Write On!, 1220 WYBJ, Vol. 43 No. 6. 52

AuthorMichael R. Smith University of Wyoming College of Law Laramie, Wyoming
PositionVol. 43 6 Pg. 52

Write On!

No. Vol. 43 No. 6 Pg. 52

Wyoming Bar Journal

December, 2020

Traits of Credibility, Part 5: Organization as a Sign of Intelligence

Michael R. Smith University of Wyoming College of Law Laramie, Wyoming

This article represents the fifth installment in my continuing series on ethos: the process by which a legal writer establishes credibility as a trustworthy source of information in the eyes of his or her reader. In the introduction to this series, I explained that advocate credibility contains three distinct sub-components: intelligence, character, and good will.[1] The last three articles in this series focused primarily on traits of credible character and good will. Tis article begins the discussion of the third sub-component of credibility: intelligence.

Classical rhetorician and philosopher Aristotle recognized long ago that an advocate must project intelligence in order to gain the confidence of his or her audience.[2] Not surprisingly, Aristotle’s observation has been confirmed by modern research in cognitive and social psychology. As one team of legal advocacy experts noted, “[R]esearch proves what Aristotle suggested more than 2000 years ago: the importance of knowledge as an element of ethos. A[n] [advocate] who is perceived to be intelligent and authoritative will generally be more persuasive.”[3]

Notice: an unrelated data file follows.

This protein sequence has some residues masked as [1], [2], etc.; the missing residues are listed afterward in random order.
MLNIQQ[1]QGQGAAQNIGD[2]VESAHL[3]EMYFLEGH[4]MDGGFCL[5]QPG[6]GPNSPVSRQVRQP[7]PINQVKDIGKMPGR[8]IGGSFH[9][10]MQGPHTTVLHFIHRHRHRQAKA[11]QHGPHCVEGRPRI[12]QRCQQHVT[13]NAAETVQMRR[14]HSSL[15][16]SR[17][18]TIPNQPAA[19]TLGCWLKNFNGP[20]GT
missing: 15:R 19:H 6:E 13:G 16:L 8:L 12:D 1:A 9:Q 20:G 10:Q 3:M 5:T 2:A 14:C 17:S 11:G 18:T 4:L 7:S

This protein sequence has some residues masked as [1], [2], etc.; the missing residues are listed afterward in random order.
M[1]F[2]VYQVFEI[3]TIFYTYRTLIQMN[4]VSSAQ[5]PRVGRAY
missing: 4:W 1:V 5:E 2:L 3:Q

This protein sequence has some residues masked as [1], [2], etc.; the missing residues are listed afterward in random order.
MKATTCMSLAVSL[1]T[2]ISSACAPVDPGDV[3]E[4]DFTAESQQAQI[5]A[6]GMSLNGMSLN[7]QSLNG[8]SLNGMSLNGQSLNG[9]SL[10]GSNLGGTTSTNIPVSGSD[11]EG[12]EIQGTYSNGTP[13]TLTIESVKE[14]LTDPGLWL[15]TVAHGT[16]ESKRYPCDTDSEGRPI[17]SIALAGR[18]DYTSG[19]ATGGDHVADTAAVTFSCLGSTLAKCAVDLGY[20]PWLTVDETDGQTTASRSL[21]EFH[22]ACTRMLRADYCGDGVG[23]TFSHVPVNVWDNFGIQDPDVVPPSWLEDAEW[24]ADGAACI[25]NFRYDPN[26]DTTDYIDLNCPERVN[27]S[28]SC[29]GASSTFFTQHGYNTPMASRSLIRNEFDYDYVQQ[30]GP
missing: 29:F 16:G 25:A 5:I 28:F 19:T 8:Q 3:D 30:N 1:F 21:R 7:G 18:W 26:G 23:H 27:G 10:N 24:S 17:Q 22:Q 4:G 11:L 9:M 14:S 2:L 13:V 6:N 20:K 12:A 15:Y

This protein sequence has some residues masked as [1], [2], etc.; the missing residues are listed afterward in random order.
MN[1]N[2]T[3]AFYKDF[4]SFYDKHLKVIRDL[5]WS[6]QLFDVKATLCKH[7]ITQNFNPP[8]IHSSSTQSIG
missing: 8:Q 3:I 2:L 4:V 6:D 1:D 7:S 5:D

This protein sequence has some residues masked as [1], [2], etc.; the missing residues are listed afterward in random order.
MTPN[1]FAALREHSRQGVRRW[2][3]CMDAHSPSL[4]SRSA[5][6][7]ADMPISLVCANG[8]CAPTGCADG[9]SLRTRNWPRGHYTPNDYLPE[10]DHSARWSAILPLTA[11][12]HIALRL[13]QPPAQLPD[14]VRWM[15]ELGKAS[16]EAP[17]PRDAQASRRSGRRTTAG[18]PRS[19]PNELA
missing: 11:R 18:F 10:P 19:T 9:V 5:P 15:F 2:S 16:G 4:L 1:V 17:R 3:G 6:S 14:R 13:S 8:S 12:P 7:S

One important trait of intelligence is organization. As I explain in my Advanced Persuasive Writing textbook, [An important] trait of an intelligent legal writer is that the writer is organized. In general terms, people who approach and think about problems in an organized way are typically perceived by others as being intelligent and capable. This is also true in the context of legal writing. Legal audiences generally have more confidence in advocates who appear to possess strong organizational skills. Conversely, legal audiences tend to be skeptical of arguments and advice given by an advocate who appears to be confused and disorganized.[4]

The Wyoming Supreme Court case of BP America Production Company v. Department of Revenue[5] provides a compelling example of how evincing skills in organization can enhance an advocate’s credibility and persuasiveness. In this case, oil and gas company B P, as a taxpayer, appealed decisions by the Wyoming Department of Revenue (DOR) and the State Board of Equalization regarding the assessment of ad valorem taxes. In...

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